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"Holly" - Collie with Diabetes Mellitus
Photo: Holly

With a supposed "obesity epidemic" hitting Western society, Diabetes mellitus ("sugar diabetes") is a problem being seen increasingly in human medicine. Likewise, with the increase in overweight pets, many vets are seeing a rise in the number of diabetics they treat.

Diabetes arises from the lack of the hormone insulin, produced in the pancreas. This can be because of damage to the pancreas by a number of disease processes, but can also be because of certain factors which make the body resistant to insulin, so that naturally produced insulin is unable to perform it's tasks (regulating the levels of carbohydrates, fat and proteins in the body).

In dogs, the commonest reason for diabetes is that the pancreas has been destroyed so is no longer able to make insulin. In cats, however, other factors such as obesity, hormonal diseases and certain drug treatments can mean that the insulin produced is ineffective. In such cases, weight loss or withdrawing the "suspect" drug can allow the diabetes to resolve.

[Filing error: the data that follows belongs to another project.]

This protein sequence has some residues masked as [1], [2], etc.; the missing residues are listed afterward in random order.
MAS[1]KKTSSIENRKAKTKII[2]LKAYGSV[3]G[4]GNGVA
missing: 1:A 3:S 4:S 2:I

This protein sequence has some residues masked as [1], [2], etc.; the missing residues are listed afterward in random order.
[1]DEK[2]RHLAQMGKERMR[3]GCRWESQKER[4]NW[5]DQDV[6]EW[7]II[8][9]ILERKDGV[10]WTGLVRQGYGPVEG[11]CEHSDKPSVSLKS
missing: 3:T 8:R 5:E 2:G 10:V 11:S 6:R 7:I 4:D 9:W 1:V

In cases where the problem remains, and in most canine cases, daily insulin injections must be given to make up for the lack of insulin.

Animals with diabetes usually present with an increased thirst, weight loss, lethargy and sometimes with a ravenous appetite.

"Holly" was first presented to us over the August bank holiday period, with classic symptoms. If left untreated, Holly would be prone to urinary and other infections, and would eventually become very sick due to the build up of certain toxins called "ketones", which are formed when the body cannot utilise it's normal energy sources.

When deciding whether to treat for diabetes, an owner needs to understand the high level of commitment required to manage a diabetic animal. Not only is there considerable expense involved, but an owner must be able to guarantee that they will be able to inject and feed the dog at the same times on a day-to-day basis, morning and evening.

Fortunately for Holly, her owner was williing to take on this commitment. Under instruction from her vets, Holly's owner has soon become adept at administering her daily insulin injection. and Holly is gradually being stabilised.

Fortunately Holly is a co-operative patient - as sweet as sugar, in fact!


Geraldine Young BVSc CertSAM MRCVS.

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